This gumpaste antlers tutorial can also be made in white modelling chocolate which is actually pretty close to the color they are in nature. Plus it has the added advantage of making it easier to blend the joint between the two sections in which the antlers are made. In any case, the joint can be disguised with optional extra texturing you can add to the antlers at the end.
Gumpaste Antlers Tutorial: Materials
- white or beige gumpaste or modelling chocolate
- thick gauge wire (we’ve use 12 gauge wire but 18 or 20 gauge is fine too)
- sharp knife
- edible glue
Gumpaste Antlers Tutorial: Method
- Start by rolling your gumpaste into a short, fat carrot shape. (You do this by first rolling your gumpaste into a ball, then using the palm of one of your hands to roll one end of the ball into a pointed end.
- Next start to pinch out a “branch” from the side of the carrot.
- Shape the branch into a pointed end as you go.
- Continue to work outwards with your branch thinning it as you go.
- When you’re happy with the shape of your branch, push it up every so slightly towards the tip of the carrot so there’s less of an angle between the two “branches”.
- Try to get as sharp a point on the ends of your branches as you can and curve the branches towards you, supporting with tissue paper if needs be.
- For the third branch, move to the opposite side of the “carrot” and begin pinching out another branch.
- This branch can be shorter than the first two.
- Take a sharp knife an trim the bottom of the antlers.
- Take your thick gauge wire and thread it up through the antlers. You can bend it slightly to match the shape of the central branch if you wish to thread it all the way up to the top but you don’t strictly have to thread it up this far – an inch or two into the central branch is enough.
- Depending on the length of the antlers you require for your design, you can decide to stop here if you wish.
- If you’d like to create a longer pair of antlers then cover this first part with plastic zip lock bag before moving onto the next stage. (You’ll be joining the two sections together so you need your gumpaste to remain soft and pliable in order to blend the seam between the two parts.)
- Roll another short, stubby carrot shape. This time with the thickest end of the carrot pointing upwards start to pinch out the two top corners into two new branches.
- Continue working outwards brining the branches to a pointy end. Curve the pointed ends towards you and support with tissue paper if necessary.
- Trim the end of this section of antlers with a sharp knife.
- Remove the plastic from the first section and place it above the second section on your work surface.
- Thread the wire from the first section through the second section, as below.
- Brush some edible glue where the two sections meet and push them together. Using your fingertips gently blend the seam together. (You won’t be able to hide it completely using gumpaste.)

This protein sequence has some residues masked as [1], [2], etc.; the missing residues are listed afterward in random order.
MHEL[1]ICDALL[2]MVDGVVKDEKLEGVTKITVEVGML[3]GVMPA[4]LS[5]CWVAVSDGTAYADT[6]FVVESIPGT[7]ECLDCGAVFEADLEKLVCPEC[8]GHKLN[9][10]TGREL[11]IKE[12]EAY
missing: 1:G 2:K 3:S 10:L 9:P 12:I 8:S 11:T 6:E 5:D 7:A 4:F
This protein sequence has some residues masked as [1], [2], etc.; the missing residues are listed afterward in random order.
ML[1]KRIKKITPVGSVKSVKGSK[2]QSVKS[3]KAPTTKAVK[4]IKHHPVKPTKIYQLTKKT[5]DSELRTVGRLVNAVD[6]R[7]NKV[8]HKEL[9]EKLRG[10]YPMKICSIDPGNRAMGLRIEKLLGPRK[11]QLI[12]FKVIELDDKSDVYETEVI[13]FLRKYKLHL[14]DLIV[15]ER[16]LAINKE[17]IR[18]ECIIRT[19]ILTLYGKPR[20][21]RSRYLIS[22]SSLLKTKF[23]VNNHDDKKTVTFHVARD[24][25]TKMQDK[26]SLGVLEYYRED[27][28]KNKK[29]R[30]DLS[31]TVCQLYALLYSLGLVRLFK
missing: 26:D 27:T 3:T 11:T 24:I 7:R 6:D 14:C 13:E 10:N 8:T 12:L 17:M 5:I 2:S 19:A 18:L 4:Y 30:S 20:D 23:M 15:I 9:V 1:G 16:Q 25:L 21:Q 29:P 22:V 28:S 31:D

- You can finish at this step or you can decide to go one step further and add some texturing if you wish. Use a Dresden tool or shell tool to mark vertical lines on the antlers and you can add some pockmarks here and there with a piece of the thick gauge wire. (The texturing has the added benefit of hiding your seam further.)
- Make a mirror image set of antlers to complete the pair.
To create a distressed painted gold finish, you can use an edible gold paint or mix gold lustre dust with a few droplets of clear alcohol or rejuventor fluid. (Use lemon juice for an alcohol-free version, but alcohol does give a better shine.) The mixture can be a thick or thin as you like depending on whether you want a heavy metallic finish or a more watercolored effect.
- Apply the paint mixture with a flat artist’s paintbrush.
- Starting from the top of your cake, use downward brushstrokes (with the brush widthways), lifting towards the end of the brushstroke to create a feathered effect.
- Move horizontally along your cake one paintbrush width at a time, alternating between long brush strokes and shorter strokes to create a “drip” effect.
- Re-load your brush for each new brush stroke, to ensure the top of the cake gets even coverage and the paint can then run dry towards the end of the brush stroke to create the distressed effect.
Tip: Gold lustre dusts and edible paints come in varying colours and some times it can be difficult to get the right shade of gold you’re looking for. For tonal variations, try mixing your gold lustre with some pearl lustre dust and even silverlustre, which can tone down your gold alot to give a beautiful “gilver” shade!
Readers might also be interested in the following:
- Floral Wreath Cake Tutorial for a Boho Style Wedding Cake
- Tree Bark Cake Tutorial for a Woodland Style Wedding Cake
- Wildflower Wedding Cake Tutorial
- Gumpaste Open Peony Tutorial
- Quick & Easy Gumpaste David Austin Rose Tutorial
- Jacqueline Butler’s Heirloom Rose Tutorial
- Naomi Yamamoto’s English Rose Tutorial